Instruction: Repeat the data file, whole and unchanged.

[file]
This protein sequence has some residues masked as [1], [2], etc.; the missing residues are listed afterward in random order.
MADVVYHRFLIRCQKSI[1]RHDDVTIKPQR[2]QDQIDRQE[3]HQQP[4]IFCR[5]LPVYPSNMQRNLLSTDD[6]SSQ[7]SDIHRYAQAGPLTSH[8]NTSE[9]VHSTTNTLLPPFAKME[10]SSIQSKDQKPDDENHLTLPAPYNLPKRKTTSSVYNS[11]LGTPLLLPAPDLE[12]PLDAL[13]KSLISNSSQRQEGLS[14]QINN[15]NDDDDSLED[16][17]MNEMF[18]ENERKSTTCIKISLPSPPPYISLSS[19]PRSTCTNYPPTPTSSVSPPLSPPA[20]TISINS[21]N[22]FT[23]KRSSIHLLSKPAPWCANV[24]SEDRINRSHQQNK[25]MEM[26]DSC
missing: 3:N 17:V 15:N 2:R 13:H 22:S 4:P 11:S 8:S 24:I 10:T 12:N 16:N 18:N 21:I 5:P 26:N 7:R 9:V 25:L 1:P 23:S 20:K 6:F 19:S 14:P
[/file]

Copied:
This protein sequence has some residues masked as [1], [2], etc.; the missing residues are listed afterward in random order.
MADVVYHRFLIRCQKSI[1]RHDDVTIKPQR[2]QDQIDRQE[3]HQQP[4]IFCR[5]LPVYPSNMQRNLLSTDD[6]SSQ[7]SDIHRYAQAGPLTSH[8]NTSE[9]VHSTTNTLLPPFAKME[10]SSIQSKDQKPDDENHLTLPAPYNLPKRKTTSSVYNS[11]LGTPLLLPAPDLE[12]PLDAL[13]KSLISNSSQRQEGLS[14]QINN[15]NDDDDSLED[16][17]MNEMF[18]ENERKSTTCIKISLPSPPPYISLSS[19]PRSTCTNYPPTPTSSVSPPLSPPA[20]TISINS[21]N[22]FT[23]KRSSIHLLSKPAPWCANV[24]SEDRINRSHQQNK[25]MEM[26]DSC
missing: 3:N 17:V 15:N 2:R 13:H 22:S 4:P 11:S 8:S 24:I 10:T 12:N 16:N 18:N 21:I 5:P 26:N 7:R 9:V 25:L 1:P 23:S 20:K 6:F 19:S 14:P